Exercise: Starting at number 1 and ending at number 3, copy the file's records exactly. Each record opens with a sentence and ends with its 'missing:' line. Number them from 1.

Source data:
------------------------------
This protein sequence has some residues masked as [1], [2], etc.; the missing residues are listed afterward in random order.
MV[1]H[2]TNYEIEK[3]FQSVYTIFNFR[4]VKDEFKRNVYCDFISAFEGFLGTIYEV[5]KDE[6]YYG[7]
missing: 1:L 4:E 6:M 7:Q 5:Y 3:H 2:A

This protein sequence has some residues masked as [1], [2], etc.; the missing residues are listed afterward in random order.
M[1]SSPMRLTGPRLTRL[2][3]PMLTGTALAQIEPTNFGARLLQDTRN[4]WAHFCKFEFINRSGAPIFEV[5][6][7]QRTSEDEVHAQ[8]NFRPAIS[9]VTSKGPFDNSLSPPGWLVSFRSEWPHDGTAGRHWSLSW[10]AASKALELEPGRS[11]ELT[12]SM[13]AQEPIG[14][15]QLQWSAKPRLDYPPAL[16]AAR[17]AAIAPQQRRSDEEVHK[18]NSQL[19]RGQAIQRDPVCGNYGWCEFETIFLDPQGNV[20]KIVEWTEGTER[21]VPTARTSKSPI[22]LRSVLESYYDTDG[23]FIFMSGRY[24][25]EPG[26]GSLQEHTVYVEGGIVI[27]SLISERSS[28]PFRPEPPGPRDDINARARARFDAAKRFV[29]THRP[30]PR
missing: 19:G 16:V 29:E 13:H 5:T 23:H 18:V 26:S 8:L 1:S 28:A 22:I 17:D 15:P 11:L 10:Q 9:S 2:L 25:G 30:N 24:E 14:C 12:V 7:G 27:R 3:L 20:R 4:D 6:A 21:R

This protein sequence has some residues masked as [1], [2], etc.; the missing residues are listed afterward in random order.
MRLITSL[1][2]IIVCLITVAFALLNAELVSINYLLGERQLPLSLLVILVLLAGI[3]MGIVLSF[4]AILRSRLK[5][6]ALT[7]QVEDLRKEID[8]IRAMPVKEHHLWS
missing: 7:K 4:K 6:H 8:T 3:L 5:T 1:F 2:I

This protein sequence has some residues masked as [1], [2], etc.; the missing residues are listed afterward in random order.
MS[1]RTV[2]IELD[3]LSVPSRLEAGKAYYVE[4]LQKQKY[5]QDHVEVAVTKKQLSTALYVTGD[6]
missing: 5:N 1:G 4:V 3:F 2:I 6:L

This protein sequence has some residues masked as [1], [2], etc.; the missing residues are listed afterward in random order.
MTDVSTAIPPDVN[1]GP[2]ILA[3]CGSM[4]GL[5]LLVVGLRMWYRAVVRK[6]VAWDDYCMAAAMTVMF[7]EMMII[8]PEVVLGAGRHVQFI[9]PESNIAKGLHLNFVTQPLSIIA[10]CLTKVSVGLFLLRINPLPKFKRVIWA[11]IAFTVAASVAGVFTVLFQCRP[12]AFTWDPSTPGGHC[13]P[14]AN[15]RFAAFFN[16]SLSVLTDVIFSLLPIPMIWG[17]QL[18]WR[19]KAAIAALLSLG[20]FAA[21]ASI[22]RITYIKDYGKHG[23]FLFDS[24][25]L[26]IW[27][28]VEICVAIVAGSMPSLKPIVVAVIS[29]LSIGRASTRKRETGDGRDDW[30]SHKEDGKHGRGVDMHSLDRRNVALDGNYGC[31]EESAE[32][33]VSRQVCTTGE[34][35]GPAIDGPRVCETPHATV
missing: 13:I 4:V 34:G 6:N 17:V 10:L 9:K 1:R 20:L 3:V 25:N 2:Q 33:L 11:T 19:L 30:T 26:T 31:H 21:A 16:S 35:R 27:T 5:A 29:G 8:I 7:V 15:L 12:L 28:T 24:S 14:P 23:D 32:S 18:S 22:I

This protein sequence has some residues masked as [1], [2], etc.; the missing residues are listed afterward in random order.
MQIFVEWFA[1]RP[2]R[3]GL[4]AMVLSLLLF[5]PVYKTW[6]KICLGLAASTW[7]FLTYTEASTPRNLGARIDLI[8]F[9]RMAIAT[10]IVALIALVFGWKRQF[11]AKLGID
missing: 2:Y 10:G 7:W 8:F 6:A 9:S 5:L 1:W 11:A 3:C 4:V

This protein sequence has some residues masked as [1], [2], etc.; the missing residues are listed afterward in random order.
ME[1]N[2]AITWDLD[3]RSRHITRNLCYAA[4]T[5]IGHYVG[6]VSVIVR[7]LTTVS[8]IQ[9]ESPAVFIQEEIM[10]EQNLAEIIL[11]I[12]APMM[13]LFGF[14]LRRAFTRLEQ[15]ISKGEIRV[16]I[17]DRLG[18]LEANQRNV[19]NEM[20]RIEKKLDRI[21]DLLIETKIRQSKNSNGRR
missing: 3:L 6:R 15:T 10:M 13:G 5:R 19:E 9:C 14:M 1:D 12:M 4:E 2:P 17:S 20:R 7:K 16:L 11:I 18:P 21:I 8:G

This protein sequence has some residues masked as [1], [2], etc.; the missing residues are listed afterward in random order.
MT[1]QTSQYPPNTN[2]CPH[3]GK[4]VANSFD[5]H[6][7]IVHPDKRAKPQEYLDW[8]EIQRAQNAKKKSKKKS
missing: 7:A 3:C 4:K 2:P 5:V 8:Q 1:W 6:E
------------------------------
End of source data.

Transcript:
This protein sequence has some residues masked as [1], [2], etc.; the missing residues are listed afterward in random order.
MV[1]H[2]TNYEIEK[3]FQSVYTIFNFR[4]VKDEFKRNVYCDFISAFEGFLGTIYEV[5]KDE[6]YYG[7]
missing: 1:L 4:E 6:M 7:Q 5:Y 3:H 2:A

This protein sequence has some residues masked as [1], [2], etc.; the missing residues are listed afterward in random order.
M[1]SSPMRLTGPRLTRL[2][3]PMLTGTALAQIEPTNFGARLLQDTRN[4]WAHFCKFEFINRSGAPIFEV[5][6][7]QRTSEDEVHAQ[8]NFRPAIS[9]VTSKGPFDNSLSPPGWLVSFRSEWPHDGTAGRHWSLSW[10]AASKALELEPGRS[11]ELT[12]SM[13]AQEPIG[14][15]QLQWSAKPRLDYPPAL[16]AAR[17]AAIAPQQRRSDEEVHK[18]NSQL[19]RGQAIQRDPVCGNYGWCEFETIFLDPQGNV[20]KIVEWTEGTER[21]VPTARTSKSPI[22]LRSVLESYYDTDG[23]FIFMSGRY[24][25]EPG[26]GSLQEHTVYVEGGIVI[27]SLISERSS[28]PFRPEPPGPRDDINARARARFDAAKRFV[29]THRP[30]PR
missing: 19:G 16:V 29:E 13:H 5:T 23:H 18:V 26:S 8:L 1:S 28:A 22:I 17:D 15:P 11:L 10:Q 9:S 2:L 25:G 30:N 24:E 14:C 12:V 7:G 27:R 3:L 20:R 4:D 6:A 21:R

This protein sequence has some residues masked as [1], [2], etc.; the missing residues are listed afterward in random order.
MRLITSL[1][2]IIVCLITVAFALLNAELVSINYLLGERQLPLSLLVILVLLAGI[3]MGIVLSF[4]AILRSRLK[5][6]ALT[7]QVEDLRKEID[8]IRAMPVKEHHLWS
missing: 7:K 4:K 6:H 8:T 3:L 5:T 1:F 2:I